By the way, the house we ended up buying has not one but TWO kitchens full of vintage Scheirich Bronzeglow Birch Cabinets. We plan on redoing the first floor kitchen with cabinets from both.
I remembered hearing from another reader, in an email maybe, that whenthey powder-coated their cabinets, some of the doors warped. Powder coating requires going into a bake oven — heat can warp the doors; I see to also recall hearing that the sound-deadener that is inside the doors of the cabinets (most? all? some?) can be a concern given the heat. Again, I am not an expert — I am just flagging things to be aware of and to consult with properly licensed professionals about. I ask Todd, did the doors warp? Todd said:
Not the least bit of warpage of any kind. They are as straight and plumb as when they came off the assembly line.
I ask Todd how much he spent to have the cabinets refinished. Alas, he is still unpacking boxes from his move and couldn’t put his hands on the receipts. He did offer up these thoughts on scoping costs:
Bead blasting: Prices vary obscenely between bead blasters. Price comparing is a must, even if it means traveling an extra 50 miles. If you are seriously considering blasting a whole kitchen, cabinets, doors and drawers, shop around now for a blaster, visit them, get a BULK PRICE on doing a big job and tell them you’re not in a hurry, which will help with pricing as well. That way, when you stumble into a remarkable set for damned near nothing, you can take them right to the blasters and not stage them at home first.
Powder coating: Same as above. Make it clear it is bulk work and needs a bulk price, but also, that the 30th piece needs to be as professionally done the first.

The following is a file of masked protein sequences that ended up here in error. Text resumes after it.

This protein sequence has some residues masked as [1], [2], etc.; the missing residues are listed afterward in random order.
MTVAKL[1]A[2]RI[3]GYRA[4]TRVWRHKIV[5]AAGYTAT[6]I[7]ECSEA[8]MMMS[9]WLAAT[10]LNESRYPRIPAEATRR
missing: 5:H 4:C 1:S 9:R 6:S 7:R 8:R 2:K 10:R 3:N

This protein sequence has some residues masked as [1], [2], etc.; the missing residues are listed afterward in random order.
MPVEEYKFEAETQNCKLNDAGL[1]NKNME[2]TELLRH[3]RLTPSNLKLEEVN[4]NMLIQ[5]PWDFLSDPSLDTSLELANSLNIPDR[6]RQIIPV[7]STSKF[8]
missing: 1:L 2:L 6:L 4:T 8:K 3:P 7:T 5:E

I asked Todd for information on the suppliers that he used. He doth delivered:
Powder coating: DGM custom metal. 8301 Torresdale Ave Philadelphia, PA 19136, 215-331-0960. Just spoke to them on the phone, reminded of the job they did for us and how happy we were with the work, and told them might get some further inquiries from Retro Renovation fans. They are located in a scrappy little industrial area next to the ancient Holmesburg Prison that you pass close by when you go through Philly on I-95. My experience with them was solid and good, and I recommend them.
Non sand blasting: Plastic Media Blasting. Just outside Philly. They were good, and once asked, they offered up a bulk price, but they weren’t necessarily going to offer that up front.
Thanks so much for including this on your groove site. It is some of the most satisfying work I ever made happen, simply because I just guessed how to do it and leapt in!
And Update, I asked our resident expert — Helen, also featured in the big New York Times story about the blog – what brand they were, because Todd said they weren’t marked, and she said:
They are Sears. Not Homart by Sears … just Sears! Very distinctive 2-tone handle with a textured aluminum inlay.
If you are interested in buying these cabinets from Todd, jump over to his listing on our Buy/Sell Forum, where you can access the information to get in touch with him. I see that he his asking price is $3,880. Good luck, Todd, and thank you for sharing all this great information.
See all my stories about Steel Kitchen Cabinets here. And remember, if you are going to undertake renovations of any sort, consult with properly licensed professionals so that you know what you are working with and make informed decisions about how to handle. Vintage nastiness can be found lots of places in the layers of vintage materials. Renovate Safe.